Monday, August 11, 2003

Brace Yourself

Despite the thousands of people who get cosmetic surgery every year, there's still a bias against it. There's a common, though by no means universal, perception that people who get nose jobs, boob jobs, tummy tucks, etc., are often deficient in some way: their lack of self-esteem makes them hate their own bodies, or their lack of self-discipline makes them resort to surgery instead of exercise. On top of these attitudinal judgments, which some people are willing to voice in public, I suspect there is an unstated physical judgment as well: someone who gets cosmetic surgery must not be naturally beautiful, and natural beauty is superior to artificial beauty, right?

But oddly, there is one kind of cosmetic medical treatment that is regarded differently from all the others: teeth straightening. Nobody is ever looked down upon for having worn braces (although there is sometimes teasing during the actually brace-wearing phase, especially if headgear is involved). Someone who has straight teeth without orthodontic work is regarded as lucky, but not superior. Far from being stigmatized, procedures to fix your teeth are regarded as normal and even expected.

Why the inconsistency? I'm not sure, but (naturally) I have some theories. One is that the stigma against cosmetic medical treatments has a "necessity" escape clause. If you have nose surgery to fix a deviated septum that hinders your breathing, that's okay, even if you look radically different afterward. Similarly, fixing your teeth might be necessary to facilitate eating, stop you from biting your tongue all the time, and so on. But I don't think this theory works, because no one expects you to justify your braces by reference to your TMJ disorder.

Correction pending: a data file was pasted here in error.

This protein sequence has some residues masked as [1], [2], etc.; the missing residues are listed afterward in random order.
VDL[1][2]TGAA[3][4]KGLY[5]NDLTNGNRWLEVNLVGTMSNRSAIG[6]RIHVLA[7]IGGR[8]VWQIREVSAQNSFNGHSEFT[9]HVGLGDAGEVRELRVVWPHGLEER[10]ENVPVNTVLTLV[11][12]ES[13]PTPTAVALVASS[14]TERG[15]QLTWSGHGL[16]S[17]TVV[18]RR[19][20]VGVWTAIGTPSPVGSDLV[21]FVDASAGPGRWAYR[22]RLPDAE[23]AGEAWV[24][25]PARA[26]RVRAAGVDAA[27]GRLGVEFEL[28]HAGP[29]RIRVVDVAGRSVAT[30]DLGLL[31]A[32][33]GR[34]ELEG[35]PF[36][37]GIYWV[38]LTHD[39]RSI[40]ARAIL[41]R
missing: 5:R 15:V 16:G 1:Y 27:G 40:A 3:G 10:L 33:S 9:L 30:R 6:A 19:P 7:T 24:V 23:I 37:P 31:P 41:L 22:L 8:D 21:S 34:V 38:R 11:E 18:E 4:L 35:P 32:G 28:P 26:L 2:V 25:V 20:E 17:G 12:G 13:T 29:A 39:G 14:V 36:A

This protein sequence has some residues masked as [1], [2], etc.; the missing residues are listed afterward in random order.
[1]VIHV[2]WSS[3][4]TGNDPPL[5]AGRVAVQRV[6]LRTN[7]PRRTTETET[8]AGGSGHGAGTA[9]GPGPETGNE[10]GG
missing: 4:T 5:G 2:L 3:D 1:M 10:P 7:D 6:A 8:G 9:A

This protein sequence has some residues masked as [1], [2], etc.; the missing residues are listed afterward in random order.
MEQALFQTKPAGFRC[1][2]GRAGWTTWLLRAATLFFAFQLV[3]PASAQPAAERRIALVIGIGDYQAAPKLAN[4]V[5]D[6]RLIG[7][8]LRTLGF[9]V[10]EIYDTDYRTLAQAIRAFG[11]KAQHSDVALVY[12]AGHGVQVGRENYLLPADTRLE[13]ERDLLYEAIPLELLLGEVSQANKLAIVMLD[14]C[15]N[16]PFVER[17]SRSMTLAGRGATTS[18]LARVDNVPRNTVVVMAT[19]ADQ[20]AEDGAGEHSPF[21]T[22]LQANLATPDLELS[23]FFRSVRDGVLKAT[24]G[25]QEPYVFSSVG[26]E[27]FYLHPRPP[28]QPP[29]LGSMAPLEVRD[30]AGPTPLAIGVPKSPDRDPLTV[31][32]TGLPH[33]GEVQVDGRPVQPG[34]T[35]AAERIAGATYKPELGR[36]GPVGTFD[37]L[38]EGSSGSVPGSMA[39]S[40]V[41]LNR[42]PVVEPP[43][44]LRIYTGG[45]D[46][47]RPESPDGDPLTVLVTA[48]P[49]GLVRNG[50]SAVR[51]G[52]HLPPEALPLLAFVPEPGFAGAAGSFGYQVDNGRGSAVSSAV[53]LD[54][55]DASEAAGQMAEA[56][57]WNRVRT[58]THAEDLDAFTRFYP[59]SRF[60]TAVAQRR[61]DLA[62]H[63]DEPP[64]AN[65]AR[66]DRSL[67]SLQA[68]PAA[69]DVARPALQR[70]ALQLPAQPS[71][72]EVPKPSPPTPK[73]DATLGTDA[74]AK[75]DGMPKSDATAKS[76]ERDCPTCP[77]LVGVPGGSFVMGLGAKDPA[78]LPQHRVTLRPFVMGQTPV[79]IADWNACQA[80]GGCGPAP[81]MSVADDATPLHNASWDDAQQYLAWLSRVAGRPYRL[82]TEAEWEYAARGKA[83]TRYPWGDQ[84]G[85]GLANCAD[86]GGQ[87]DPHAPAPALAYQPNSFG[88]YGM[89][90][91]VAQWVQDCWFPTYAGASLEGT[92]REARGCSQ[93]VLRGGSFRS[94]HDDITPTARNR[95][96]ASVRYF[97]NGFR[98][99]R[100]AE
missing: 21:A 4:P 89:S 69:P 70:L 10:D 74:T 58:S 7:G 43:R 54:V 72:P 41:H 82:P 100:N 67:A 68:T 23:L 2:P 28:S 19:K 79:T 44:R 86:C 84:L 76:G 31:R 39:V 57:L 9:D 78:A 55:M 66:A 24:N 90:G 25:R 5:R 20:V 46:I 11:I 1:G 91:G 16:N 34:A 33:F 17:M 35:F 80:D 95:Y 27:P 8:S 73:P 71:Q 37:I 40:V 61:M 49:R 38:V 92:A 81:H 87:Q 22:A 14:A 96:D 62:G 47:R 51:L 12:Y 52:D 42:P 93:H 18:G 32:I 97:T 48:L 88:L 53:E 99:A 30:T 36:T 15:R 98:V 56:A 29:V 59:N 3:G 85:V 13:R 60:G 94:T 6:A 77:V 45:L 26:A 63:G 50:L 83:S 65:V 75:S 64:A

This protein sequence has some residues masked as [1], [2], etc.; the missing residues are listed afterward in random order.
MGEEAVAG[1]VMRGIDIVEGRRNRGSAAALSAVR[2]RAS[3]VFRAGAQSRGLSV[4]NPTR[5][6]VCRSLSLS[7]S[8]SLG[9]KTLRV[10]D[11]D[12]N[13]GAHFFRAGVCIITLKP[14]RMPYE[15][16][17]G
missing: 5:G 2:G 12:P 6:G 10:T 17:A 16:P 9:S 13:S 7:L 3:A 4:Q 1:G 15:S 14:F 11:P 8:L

Another theory is that orthodontists have simply done a better PR job than plastic surgeons. They've successfully spread the idea that having straight teeth is a sign of good breeding, even hygiene, equivalent to having a clear complexion or getting a good haircut. But this theory raises the question of what orthodontists did to get this result, and why plastic surgeons haven't successfully followed the same strategy.

A third theory - and my favorite - is that people are expected to exhibit swiftly diminishing marginal utility from body modification. Everyone's entitled to a certain amount, but the more you have done, the more likely it is that your real problem is mental. On one end of the spectrum, we have a person who gets one nose job; on the other end, we have Michael Jackson. While it's hard to draw the line on the spectrum between functional and dysfunctional, to paraphrase Justice Potter Stewart's comment on obscenity, we know dysfunctionality when we see it. And since teeth-straightening is usually the first - and often the only - body modification that someone gets, no stigma yet applies. Add on a nose job, and the stigma (if any) is still mild. Add on two tummy tucks, a facelift, monthly Botox treatments, another nose job, and a chin implant… welcome to stigmaland. (For bonus points, apply this same theory to body piercings and tattoos.)

Incidentally, my comments here are not meant in any way to contribute to (or detract from) the stigma I'm talking about. I'm just trying to understand why people have the attitudes they do, not justify them. And yes, in case you're wondering, I have been watching FX's new show "Nip/Tuck."

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